Surprise! I’m posting resources a bit early as I know some may be planning ahead.
Revised Common Lectionary: 1 Samuel 2:18-20, 26; Psalm 148; Colossians 3:12-17; Luke 2:41-52
Narrative Lectionary: A Voice in the Wilderness, John 1:19-34 (Psalm 32:1-2)
The Hebrew scripture lesson for this first Sunday after Christmas contains a few verses about the prophet Samuel, when he was a boy serving God in the temple at Shiloh under the priest Eli. The priest blessed Elkanah and Hannah, Samuel’s parents, and the boy grew in wisdom and in favor with God and the people. These remarks on Samuel’s upbringing are similar to the remarks Luke makes about Jesus at the end of Luke 2.
Psalm 148 is a song of praise, in which all of creation, all the heavens and earth and everything God has made is a participant in the act of worship. Among humanity, all people, no matter their privilege or gender or age, are called into the responsibility to worship God. God’s name alone is above all names. For the people of Israel, God encouraged them, and they have remained faithful and close to God.
The writer of Colossians encourages the church in Colossae to live as the body of Christ in community with one another. Like clothing, they put on kindness, compassion, and forgiveness for one another. All these things fall under the love of Christ in which they are clothed in. The church is called to a way of life of gratitude, with the peace of Christ ruling in their hearts. They show their faith and love by teaching one another through their songs of praise to God. Their whole lives are to be centered in Christ, shedding selfishness, and everything they do ought to be in Christ’s name.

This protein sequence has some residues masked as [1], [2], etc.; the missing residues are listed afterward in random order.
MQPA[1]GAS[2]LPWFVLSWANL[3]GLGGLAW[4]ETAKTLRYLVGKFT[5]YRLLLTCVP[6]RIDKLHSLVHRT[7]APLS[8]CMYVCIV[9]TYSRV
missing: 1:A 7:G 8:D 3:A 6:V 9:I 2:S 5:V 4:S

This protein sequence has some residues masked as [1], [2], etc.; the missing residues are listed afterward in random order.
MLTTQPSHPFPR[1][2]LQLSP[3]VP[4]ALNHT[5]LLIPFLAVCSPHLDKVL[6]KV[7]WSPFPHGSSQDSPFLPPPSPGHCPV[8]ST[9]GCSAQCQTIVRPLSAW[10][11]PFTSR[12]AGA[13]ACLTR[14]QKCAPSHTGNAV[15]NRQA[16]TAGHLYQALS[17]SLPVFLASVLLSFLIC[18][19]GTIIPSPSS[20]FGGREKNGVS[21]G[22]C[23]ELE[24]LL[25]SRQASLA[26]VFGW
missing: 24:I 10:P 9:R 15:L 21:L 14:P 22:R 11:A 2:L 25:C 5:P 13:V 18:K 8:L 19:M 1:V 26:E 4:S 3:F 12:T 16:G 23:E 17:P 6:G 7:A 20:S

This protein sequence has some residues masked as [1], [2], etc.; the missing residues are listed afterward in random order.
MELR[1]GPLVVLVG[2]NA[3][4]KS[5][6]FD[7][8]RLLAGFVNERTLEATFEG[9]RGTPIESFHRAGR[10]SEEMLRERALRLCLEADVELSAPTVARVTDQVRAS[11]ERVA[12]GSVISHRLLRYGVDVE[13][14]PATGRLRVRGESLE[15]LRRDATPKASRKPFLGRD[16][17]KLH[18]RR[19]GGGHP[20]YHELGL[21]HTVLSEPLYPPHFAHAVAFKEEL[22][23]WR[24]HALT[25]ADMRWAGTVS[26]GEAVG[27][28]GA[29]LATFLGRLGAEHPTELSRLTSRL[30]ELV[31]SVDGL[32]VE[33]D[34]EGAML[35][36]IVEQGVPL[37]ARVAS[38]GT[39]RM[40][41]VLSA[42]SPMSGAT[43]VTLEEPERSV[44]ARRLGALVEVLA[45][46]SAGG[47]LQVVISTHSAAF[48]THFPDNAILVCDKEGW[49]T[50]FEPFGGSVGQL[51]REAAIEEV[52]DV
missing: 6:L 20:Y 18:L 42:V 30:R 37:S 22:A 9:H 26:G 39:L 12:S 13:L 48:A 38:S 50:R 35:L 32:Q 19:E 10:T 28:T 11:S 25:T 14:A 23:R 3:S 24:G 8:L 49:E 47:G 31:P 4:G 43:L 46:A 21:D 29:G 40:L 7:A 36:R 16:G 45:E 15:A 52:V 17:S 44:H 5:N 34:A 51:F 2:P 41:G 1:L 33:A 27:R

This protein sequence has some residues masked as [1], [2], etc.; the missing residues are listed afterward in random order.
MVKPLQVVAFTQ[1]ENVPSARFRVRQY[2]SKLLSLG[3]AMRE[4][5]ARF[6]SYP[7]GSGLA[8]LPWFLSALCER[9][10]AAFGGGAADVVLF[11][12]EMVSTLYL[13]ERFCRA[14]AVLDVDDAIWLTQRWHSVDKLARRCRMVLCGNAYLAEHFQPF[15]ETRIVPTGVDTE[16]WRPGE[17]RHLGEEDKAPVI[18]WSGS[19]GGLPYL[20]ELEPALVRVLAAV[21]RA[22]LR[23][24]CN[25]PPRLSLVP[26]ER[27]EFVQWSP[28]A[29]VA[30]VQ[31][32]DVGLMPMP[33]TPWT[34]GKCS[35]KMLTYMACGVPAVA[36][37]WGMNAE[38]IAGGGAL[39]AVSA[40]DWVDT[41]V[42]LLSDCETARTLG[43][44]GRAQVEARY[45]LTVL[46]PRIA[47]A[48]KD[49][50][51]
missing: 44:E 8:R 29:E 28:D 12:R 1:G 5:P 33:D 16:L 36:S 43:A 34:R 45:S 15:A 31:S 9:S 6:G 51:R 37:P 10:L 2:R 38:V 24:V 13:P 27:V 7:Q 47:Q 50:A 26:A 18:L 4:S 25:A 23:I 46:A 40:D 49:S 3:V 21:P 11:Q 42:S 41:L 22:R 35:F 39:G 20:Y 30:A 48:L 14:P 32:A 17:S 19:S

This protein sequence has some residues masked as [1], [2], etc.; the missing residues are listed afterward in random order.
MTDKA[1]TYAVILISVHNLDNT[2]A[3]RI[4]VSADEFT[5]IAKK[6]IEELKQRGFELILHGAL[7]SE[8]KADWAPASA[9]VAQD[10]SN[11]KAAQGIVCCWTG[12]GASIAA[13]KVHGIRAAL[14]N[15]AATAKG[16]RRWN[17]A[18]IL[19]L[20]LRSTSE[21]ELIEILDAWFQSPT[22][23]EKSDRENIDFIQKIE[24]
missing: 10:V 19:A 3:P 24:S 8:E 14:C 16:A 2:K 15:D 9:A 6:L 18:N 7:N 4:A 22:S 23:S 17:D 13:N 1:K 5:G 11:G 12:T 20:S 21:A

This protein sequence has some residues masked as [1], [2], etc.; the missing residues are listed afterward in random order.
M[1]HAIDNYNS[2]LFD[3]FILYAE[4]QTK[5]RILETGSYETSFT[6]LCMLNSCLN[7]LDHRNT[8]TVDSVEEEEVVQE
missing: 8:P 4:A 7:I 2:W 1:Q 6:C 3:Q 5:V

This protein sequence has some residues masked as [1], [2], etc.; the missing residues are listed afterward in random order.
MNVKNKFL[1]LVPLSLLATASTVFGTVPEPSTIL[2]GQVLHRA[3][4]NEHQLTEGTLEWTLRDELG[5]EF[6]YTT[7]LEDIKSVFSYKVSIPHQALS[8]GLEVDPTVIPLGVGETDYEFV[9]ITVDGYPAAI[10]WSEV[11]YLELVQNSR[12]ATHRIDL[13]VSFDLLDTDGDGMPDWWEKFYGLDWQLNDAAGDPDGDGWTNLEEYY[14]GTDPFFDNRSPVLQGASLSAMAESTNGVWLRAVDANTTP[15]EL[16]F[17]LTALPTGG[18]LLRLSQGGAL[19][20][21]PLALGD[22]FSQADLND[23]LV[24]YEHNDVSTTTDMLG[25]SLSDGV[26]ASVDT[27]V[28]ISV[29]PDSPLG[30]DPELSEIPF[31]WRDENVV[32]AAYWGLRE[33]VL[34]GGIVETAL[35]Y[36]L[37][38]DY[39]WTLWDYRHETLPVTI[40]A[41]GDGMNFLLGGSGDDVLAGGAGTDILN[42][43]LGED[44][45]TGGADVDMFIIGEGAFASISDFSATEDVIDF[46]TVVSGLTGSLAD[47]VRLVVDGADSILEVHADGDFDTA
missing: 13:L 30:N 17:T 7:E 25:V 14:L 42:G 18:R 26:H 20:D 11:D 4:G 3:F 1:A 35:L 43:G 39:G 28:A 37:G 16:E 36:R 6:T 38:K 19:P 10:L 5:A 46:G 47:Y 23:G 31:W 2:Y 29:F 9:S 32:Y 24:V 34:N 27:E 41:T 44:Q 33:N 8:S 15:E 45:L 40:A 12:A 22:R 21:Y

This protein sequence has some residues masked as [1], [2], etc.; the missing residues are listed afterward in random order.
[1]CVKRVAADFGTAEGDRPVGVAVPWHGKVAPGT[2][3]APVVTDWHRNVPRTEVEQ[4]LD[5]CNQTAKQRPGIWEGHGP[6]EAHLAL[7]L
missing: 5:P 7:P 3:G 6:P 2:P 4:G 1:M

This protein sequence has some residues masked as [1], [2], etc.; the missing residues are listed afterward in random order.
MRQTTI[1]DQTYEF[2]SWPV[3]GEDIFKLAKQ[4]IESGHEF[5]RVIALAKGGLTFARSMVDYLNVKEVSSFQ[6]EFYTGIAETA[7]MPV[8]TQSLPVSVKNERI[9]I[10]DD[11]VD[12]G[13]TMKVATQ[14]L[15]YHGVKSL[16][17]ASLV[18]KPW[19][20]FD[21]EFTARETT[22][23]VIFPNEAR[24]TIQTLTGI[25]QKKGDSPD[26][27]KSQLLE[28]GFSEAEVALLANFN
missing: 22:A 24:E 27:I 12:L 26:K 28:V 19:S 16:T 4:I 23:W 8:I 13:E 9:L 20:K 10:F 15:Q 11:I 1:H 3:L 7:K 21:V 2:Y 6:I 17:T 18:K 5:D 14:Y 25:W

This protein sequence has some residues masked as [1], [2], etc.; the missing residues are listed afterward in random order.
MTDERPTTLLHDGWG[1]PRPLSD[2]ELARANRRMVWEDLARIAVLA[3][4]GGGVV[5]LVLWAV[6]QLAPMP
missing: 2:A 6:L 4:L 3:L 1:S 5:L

The Gospel lesson is from Jesus’ childhood, the only story in our canonical Gospels of what happened between Jesus’ infancy and adulthood. Luke 2:41-52 contains a story of when Jesus and his family went to Jerusalem for Passover, and he stayed behind in the temple to talk with the teachers, though his parents did not know it. They had forgotten whose Son he was, and were frantic when they couldn’t find him. Jesus reminds them that he is in his Father’s house. Mary and Joseph didn’t understand, but Jesus returned with them to Nazareth and was obedient to his parents. Repeating verse 19, Mary once again treasures the words and experiences of her child that she doesn’t understand and ponders them in her heart. She knows there is something greater for Jesus than what she can perceive. Jesus grows in wisdom and favor, similar to the prophet Samuel, in his maturing years.
The Narrative Lectionary continues in the Gospel according to John. In 1:19-34, the middle part of this first chapter, John the Baptist was questioned as to who he was. He declared he was not the Messiah, nor was he the prophet or Elijah, whom many believed would come before the Messiah. However, he quoted Isaiah 40:3, which the other Gospels also use to place John as the voice crying out in the wilderness. The religious leaders questioned why John was baptizing if he was not the Messiah or Elijah or the prophet. John shared that his baptism is only of water, and the one coming after him he was not worthy to untie the thongs of his sandals. The next day, Jesus came to him, and John declared that Jesus was the Lamb of God who takes away the sins of the world. In Matthew, Mark, and Luke, an account is shared of John baptizing Jesus, but in this account, John the Baptizer shares that he already baptized Jesus. John testifies to the religious leaders that Jesus is the Son of God.